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After being held hostage for the past five years in Afghanistan by a Taliban-linked faction, Canadian Joshua Boyle and his American wife Caitlin Coleman are back home, trying to adjust to freedom after their rescue last week.
On top of their tasks in learning to start over is helping their three young children, all born in captivity, adapt to life’s basics.
For example, the couple’s 4-year-old had never played with a toy, seen a book or heard of animated Disney characters, his father said.
"He doesn't understand that there's a sun outside, so forget Mickey Mouse, we're dealing with the basics,” Boyle told TODAY's Stephanie Gosk. “It's not welcome to the western world, it's not welcome to Canada, it's welcome to life."
The family now live in a house in Smith Falls, Ontario, but all five of them still sleep together in one small bedroom. The children still eat off the floor.
The couple were kidnapped by militants in 2012 while traveling in Afghanistan to help villagers living under Taliban rule.
Coleman was pregnant at the time of her abduction and gave birth to three children, two sons and a daughter, while she was held hostage. Boyle said the couple also had another daughter, who was killed by their captors.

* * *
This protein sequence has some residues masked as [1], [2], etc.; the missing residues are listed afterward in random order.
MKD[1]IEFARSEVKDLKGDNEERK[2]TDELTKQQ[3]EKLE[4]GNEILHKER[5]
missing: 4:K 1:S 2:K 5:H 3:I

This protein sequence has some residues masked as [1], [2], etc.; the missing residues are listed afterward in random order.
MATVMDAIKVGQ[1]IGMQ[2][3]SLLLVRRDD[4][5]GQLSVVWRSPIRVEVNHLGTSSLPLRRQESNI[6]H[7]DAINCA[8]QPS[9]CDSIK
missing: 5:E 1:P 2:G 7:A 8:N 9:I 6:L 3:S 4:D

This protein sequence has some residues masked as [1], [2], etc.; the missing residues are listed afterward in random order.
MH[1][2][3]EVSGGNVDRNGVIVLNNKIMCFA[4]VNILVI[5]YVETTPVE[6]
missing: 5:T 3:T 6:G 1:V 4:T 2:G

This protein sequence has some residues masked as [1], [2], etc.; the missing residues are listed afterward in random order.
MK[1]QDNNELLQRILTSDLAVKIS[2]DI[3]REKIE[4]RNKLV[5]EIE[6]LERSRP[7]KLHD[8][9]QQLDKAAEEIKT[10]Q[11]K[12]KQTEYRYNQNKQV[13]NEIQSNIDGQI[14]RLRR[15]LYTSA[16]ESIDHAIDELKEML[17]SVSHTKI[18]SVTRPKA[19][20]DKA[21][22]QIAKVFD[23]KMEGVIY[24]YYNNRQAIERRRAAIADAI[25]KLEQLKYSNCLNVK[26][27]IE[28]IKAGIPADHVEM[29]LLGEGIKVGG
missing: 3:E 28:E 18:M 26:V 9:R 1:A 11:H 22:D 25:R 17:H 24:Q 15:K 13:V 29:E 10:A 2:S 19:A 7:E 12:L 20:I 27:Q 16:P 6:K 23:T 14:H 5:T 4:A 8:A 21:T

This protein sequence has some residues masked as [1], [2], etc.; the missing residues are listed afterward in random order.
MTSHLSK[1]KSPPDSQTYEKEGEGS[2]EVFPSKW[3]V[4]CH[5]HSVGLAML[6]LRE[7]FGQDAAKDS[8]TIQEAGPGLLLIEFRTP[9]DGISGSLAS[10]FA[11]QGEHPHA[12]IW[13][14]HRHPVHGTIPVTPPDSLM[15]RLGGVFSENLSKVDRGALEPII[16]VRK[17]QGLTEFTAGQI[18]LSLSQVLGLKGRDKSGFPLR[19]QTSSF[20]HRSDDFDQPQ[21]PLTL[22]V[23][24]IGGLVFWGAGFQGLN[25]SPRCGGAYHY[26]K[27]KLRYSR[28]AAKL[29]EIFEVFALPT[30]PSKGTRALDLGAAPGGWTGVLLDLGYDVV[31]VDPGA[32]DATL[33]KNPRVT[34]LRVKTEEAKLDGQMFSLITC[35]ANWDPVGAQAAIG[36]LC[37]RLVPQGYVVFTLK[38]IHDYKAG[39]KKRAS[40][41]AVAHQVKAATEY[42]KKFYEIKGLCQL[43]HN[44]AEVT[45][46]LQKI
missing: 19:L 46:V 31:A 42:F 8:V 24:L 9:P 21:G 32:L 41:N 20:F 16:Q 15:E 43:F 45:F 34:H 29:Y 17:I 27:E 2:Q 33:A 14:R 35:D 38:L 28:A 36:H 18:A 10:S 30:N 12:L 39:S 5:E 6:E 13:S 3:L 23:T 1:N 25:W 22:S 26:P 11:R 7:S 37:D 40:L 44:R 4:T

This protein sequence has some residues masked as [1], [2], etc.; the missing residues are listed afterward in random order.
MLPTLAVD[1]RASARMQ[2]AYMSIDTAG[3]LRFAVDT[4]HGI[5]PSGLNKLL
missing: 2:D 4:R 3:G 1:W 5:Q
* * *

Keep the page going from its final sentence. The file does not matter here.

Coleman has not spoken publicly since her release.
“Her religious faith gets her through. That, and her love of being a mother,” her husband said.
But Coleman’s father, Jim Coleman, has publicly lashed out at his son-in-law over the decision to travel to a war zone.
"All I can say is taking your pregnant wife to a very dangerous place, it's unconscionable,” he said.
Since the family’s release, Boyle’s life before his abduction is being re-examined — he was once married to the sister of Omar Khadr, the only Canadian ever held by the U.S. military detention center at Guantanamo Bay.
Khadr was later released and the Canadian government determined he was held unjustly.
Boyle said his primary focus is to help his family start over and especially help his children overcome the emotional scars inflicted on them during their brutal imprisonment.
“What we're seeing there is really what happens when a child goes through his entire life without even a concept of what hoping for better is, because they don't know better can even exist,” he said.